The bed that I selected was the Gjora bed because it has a nice height off the ground (more traditional) and it is simple. It also doesn’t hurt that it ” doesn’t look like Ikea”.
The bed came in 5 thin and tall boxes that were relatively easy to wrangle into the elevator. I laid out the primary wooden pieces and immediately started to paint the exterior of the platform support and the bedposts Wimborne White from Farrow & Ball (leftover wall paint) to match our guest room trim. I quickly ran a clean towel down each piece to pick up any dust (there didn’t appear to be any).
I did not prime the pieces or do any prep work and used a brush to apply the paint. I applied the paint only to the outer surface of the support boards and painted the top edge AFTER the bed was assembled. This was easier than having to hold each board on its side. It also helped to conserve paint as no edges that do not show were inadvertently painted white.
I debated setting up the bed directly onto the hardwood, but decided to lay down a basic rug to give some texture to the room and a soft place for feet to land. This rug was from Houzz and was not expensive. It can easily be changed out in the future.
After I painted the bed, I left off the top cross-bar that the Gjora features because I felt like it appeared too high and a bit strange. It also gave me less to paint! I will add finials to these posts once I identify which finials are best.
I will add additional pillows once they arrive, finials on the bed posts and a quilt to the foot of the bed. Will post additional pictures once it is complete.
The total cost of this bed was ~$980 start to finish, including the mattress from Tuft & Needle and the frame from Ikea.
It has been too long since I’ve written about this little gem of a guest bath. Since then, there has been a ton of progress! As a reminder of where we started here is a peek back at the listing photo:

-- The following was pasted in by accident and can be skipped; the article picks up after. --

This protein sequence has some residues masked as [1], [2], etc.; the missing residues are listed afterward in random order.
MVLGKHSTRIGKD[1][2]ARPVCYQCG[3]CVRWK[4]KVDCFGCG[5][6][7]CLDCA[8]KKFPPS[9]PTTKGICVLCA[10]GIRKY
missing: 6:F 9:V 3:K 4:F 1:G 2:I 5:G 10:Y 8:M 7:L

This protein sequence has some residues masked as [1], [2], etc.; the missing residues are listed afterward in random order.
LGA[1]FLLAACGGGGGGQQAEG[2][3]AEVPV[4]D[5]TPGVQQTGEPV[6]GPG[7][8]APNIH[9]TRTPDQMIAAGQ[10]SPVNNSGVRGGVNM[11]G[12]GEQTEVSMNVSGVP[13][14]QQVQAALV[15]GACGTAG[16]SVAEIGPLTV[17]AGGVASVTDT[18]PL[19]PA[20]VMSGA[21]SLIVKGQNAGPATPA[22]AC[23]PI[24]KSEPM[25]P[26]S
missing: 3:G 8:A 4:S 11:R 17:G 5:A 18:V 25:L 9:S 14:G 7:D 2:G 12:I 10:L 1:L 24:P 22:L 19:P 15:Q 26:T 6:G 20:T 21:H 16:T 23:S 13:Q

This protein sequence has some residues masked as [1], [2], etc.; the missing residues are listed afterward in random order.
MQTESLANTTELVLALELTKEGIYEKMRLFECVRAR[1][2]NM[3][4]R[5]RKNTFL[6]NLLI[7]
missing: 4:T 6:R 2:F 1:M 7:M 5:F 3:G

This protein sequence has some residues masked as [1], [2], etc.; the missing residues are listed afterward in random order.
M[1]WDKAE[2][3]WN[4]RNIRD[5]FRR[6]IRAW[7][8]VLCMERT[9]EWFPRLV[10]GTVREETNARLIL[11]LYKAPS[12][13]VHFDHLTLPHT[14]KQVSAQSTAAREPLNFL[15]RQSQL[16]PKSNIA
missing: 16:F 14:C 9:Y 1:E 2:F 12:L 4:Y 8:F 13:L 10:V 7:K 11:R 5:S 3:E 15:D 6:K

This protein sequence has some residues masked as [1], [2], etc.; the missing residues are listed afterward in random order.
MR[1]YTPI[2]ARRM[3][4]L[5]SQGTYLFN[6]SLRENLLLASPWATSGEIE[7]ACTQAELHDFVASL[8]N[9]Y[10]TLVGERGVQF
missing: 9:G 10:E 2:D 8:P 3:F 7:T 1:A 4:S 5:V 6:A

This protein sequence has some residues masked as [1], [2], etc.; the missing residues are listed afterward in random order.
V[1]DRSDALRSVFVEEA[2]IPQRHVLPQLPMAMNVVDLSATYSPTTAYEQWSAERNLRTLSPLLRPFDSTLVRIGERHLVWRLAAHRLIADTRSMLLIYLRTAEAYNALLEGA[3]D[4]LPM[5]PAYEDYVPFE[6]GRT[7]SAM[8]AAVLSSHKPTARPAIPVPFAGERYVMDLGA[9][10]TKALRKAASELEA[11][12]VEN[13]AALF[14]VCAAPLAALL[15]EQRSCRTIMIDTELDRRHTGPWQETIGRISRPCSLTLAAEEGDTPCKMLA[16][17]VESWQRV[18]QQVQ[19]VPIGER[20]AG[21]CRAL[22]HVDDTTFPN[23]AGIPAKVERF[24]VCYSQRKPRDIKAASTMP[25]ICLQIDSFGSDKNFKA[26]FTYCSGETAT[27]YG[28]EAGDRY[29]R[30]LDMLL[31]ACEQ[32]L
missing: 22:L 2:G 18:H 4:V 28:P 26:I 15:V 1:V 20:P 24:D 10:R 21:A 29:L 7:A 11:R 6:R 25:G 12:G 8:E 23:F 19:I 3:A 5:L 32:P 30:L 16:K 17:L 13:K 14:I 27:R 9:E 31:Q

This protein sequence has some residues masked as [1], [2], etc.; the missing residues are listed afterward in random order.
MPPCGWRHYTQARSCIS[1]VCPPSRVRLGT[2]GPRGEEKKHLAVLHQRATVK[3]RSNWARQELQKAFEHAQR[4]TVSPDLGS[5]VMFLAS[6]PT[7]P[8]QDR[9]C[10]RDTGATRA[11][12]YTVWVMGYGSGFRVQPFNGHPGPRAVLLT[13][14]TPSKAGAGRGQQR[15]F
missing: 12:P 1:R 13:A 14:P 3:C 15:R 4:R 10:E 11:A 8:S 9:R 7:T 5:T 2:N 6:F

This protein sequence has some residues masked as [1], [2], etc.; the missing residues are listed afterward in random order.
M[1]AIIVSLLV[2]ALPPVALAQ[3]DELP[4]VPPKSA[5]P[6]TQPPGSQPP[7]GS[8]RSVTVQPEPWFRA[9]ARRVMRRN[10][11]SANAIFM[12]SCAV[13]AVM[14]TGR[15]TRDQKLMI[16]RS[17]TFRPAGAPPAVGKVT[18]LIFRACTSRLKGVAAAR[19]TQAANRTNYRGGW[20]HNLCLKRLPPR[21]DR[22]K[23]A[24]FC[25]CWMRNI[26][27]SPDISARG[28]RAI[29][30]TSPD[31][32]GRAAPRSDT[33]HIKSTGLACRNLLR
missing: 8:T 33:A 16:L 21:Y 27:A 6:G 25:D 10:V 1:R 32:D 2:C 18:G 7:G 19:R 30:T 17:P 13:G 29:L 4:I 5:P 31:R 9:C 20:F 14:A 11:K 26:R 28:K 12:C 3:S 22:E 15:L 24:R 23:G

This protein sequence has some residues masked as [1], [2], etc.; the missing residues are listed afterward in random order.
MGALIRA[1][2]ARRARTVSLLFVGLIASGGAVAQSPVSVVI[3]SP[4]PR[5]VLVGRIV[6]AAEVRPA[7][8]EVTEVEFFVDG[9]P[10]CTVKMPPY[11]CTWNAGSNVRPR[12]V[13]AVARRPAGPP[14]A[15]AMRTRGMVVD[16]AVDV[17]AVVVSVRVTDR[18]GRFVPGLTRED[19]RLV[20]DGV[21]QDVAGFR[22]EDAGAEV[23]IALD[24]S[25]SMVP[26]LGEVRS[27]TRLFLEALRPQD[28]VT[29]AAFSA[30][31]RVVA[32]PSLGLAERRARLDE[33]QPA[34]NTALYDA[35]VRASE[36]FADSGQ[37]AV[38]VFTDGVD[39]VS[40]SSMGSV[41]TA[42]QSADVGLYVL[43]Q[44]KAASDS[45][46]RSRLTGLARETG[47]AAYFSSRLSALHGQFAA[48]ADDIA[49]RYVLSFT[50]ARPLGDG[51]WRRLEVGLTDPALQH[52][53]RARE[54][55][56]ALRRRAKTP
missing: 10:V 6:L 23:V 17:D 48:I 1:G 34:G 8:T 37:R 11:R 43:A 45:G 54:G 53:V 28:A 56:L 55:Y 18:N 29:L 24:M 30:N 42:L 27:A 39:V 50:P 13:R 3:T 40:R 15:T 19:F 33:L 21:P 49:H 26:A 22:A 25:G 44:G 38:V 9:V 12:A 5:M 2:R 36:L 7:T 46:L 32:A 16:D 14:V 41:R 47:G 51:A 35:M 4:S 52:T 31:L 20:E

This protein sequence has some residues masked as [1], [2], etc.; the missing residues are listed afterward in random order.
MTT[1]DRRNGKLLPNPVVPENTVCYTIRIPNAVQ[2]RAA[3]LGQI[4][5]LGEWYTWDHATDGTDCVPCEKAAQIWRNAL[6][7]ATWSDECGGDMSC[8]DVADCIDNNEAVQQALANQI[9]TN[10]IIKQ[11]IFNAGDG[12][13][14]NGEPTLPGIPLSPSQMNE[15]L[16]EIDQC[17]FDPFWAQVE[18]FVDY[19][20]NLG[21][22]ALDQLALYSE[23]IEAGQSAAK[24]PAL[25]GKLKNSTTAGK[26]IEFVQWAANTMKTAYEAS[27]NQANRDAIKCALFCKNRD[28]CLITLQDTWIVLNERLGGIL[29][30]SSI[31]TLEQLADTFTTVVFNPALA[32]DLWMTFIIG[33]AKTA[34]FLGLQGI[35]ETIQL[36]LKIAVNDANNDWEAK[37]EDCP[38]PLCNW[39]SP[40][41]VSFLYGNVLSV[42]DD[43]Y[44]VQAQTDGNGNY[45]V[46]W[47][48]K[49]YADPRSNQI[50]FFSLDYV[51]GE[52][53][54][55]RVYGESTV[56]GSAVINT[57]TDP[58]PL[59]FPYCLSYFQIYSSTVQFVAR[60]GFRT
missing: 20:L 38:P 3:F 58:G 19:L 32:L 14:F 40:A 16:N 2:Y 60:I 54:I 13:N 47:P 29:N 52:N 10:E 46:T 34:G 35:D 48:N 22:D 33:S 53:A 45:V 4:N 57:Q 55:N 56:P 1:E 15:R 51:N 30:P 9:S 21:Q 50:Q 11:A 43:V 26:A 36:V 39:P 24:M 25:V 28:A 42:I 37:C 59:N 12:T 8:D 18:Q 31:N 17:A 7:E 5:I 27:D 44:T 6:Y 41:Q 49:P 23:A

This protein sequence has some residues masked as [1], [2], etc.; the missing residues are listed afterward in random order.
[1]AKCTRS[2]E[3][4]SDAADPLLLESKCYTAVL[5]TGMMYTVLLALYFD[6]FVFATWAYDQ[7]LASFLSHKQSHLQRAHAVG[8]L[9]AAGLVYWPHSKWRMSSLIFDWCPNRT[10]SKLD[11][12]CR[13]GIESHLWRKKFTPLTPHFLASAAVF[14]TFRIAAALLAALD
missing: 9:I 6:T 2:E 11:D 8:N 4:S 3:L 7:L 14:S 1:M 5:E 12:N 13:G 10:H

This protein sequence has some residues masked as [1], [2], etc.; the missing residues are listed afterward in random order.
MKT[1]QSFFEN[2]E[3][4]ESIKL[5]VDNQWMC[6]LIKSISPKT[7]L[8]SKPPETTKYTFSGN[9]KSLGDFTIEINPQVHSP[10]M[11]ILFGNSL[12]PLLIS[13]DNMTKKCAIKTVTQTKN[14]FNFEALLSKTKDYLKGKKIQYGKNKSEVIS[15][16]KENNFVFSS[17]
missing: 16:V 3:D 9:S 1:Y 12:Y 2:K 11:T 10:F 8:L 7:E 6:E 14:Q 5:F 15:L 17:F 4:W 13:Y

What did we save: we saved the 1) Duravit 1930s pedestal sink, 2) subway tiles
What did we add: we added the 1) Kohler Underscore Bathtub, 2) Ming herringbone Ann Sacks floors, 3×12 blocks, 3) molding to update the subway look including baseboards, finishing molding and a rope detail, 4) updated Grohe fixtures on everything including the sink, 5) Kohler Verdura LED medicine cabinet (built in, for storage). Here is where we are today with some work still remaining:
While initially we wanted to try to save the toilet, we ended up needing to replace it anyways since the original wasn’t the appropriate rough-in size for the space. Compare the traditional Kohler above (10″ rough-in) with the Duravit 1930s style toilet that we replaced, below.
The ming tiles (custom cut 3×12 by Ann Sacks) made a huge difference in overhauling the look and feel of the space.
The rope and finishing molding in addition to the baseboards finished up the subway that was already in place.
There are still a few details left before this bathroom is complete including painting, updating the can lights and potentially adding glass sliding doors to the shower / bath.